Blackout Challenge: Fifth death of a 10 year old girl in the past year
Fifth case of death in 2021 as a result of participating in the Blackout Challenge. The trend that began decades ago and has gained popularity in recent years in Tiktok, Designed to test how long participants can stop the flow of oxygen to their brain before fainting. Pennsylvania midfielder Naila Anderson has died in recent days after taking part in the dangerous challenge.Nyla was found unconscious in her home. “She happened to be in her bedroom at home, her family was also staying at home,” described Elizabeth Wood, a social worker at the city’s children’s hospital, where Nyla was rushed. “But no one was with her in the bedroom when it happened, so there was no one to save her.”

“Make sure you check your children’s phones,” warned Nyla’s mother, who made a statement with the whole family, to raise awareness among parents. “You never know what you might find on their phones. You would not think 10-year-olds would try that.”

Tiktok is a danger to young users

At least four other children, ages nine to 12, have died over the past year after taking part in the challenge. Joshua Hilesius, 12, Robert Craig, 10, and Latrios Smith Jr., a sister of one of the children who were found dead, said: “I went out, saw his tablet and saw it hanging on the tree.” She also described how her younger brother loved making TikTok videos on a tablet.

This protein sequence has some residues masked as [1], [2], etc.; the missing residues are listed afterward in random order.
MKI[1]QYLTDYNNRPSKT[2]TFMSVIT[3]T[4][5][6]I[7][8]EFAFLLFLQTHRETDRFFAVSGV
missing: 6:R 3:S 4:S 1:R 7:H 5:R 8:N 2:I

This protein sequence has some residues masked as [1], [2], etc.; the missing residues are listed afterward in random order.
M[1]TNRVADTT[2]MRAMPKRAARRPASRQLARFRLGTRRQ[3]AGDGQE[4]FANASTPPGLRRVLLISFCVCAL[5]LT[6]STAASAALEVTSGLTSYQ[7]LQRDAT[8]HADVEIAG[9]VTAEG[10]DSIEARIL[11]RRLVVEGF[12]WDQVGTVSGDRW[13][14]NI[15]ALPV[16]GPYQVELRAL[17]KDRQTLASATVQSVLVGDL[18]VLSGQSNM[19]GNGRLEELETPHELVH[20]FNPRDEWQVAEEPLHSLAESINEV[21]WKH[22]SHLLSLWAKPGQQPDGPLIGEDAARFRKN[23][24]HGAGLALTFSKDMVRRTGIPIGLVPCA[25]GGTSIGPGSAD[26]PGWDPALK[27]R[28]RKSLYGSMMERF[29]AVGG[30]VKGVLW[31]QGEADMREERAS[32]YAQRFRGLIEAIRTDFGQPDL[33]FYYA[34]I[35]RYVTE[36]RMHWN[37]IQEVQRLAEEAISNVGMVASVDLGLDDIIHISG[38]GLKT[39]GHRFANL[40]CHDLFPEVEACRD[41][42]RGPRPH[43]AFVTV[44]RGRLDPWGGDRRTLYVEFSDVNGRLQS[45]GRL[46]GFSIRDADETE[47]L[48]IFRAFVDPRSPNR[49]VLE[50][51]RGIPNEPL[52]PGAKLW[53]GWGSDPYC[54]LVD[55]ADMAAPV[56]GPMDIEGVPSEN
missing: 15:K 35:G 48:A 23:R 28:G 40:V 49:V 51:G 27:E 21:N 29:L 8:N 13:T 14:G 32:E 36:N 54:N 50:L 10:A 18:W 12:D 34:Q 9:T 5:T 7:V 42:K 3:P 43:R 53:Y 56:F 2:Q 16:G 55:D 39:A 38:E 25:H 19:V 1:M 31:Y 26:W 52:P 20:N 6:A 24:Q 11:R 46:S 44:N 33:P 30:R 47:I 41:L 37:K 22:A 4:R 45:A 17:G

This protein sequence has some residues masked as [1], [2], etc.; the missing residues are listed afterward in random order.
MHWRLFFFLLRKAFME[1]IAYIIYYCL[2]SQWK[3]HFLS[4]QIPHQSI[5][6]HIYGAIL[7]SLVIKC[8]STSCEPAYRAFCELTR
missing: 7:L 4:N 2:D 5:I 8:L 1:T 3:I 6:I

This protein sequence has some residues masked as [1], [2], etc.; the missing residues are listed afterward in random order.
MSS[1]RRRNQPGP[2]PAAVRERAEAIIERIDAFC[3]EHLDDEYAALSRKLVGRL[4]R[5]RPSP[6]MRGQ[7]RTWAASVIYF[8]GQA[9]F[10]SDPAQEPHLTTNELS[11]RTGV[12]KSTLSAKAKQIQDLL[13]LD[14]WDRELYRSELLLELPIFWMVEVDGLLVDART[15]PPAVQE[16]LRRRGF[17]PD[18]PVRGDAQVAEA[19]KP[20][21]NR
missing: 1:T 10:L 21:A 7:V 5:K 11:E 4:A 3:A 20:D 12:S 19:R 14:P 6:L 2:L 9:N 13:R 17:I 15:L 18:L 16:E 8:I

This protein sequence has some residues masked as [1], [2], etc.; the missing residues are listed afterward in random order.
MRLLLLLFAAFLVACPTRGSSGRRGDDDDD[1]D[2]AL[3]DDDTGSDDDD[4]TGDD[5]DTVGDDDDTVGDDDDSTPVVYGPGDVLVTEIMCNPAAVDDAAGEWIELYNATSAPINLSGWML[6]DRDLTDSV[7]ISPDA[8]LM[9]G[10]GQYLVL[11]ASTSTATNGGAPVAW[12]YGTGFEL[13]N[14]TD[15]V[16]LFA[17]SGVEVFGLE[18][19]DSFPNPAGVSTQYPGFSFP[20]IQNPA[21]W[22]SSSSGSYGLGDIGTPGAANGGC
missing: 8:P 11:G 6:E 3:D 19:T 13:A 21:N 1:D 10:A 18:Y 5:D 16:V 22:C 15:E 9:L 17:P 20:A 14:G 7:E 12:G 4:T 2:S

Experts warn: Tiktok ‘dry scooping’ challenge can be life-threatening

The fourth case occurred earlier this year when a 10-year-old girl in Italy died as a result of exposure to a trend in Tiktok. The girl was found unconscious in the bathroom of her home by her five-year-old sister when she was holding the cell phone in her hand with a ticking video of the dangerous challenge. In response, the Tiktok network was blocked across the country to investigate the girl’s death, making sure there were no more children under the age of 13 who signed up for the social network.

Why is the blackout challenge so dangerous?

Experts who addressed the challenge explained that once they hold their breath for an extended period of time, there is a lack of oxygen similar to someone drowning, suffocating or having cardiac arrest. In a state of dehydration to the brain for more than three minutes it is possible to get brain damage, and over five minutes it can already cause death.

The blackout trend started long before the ticking era. According to a CDC report released in 2008, 82 children died as a result of the challenge. Most of the children who died were between the ages of 11 and 16, with an average age of 13. According to the data, most deaths occurred when a child participated in the suffocation game alone , And that most parents were unaware of the dangerous challenge before their child’s death.

How can you identify if your child is participating in a blackout challenge or similar fainting challenges?

  • Bloodshot eyes
  • Marks on the neck
  • Severe headaches
  • Confused after they spend time alone
  • Ropes, scarves and belts tied to bedroom furniture or door handles or found to be tied to the floor
  • Unexplained presence of things like dog leashes and choke collars

By Editor

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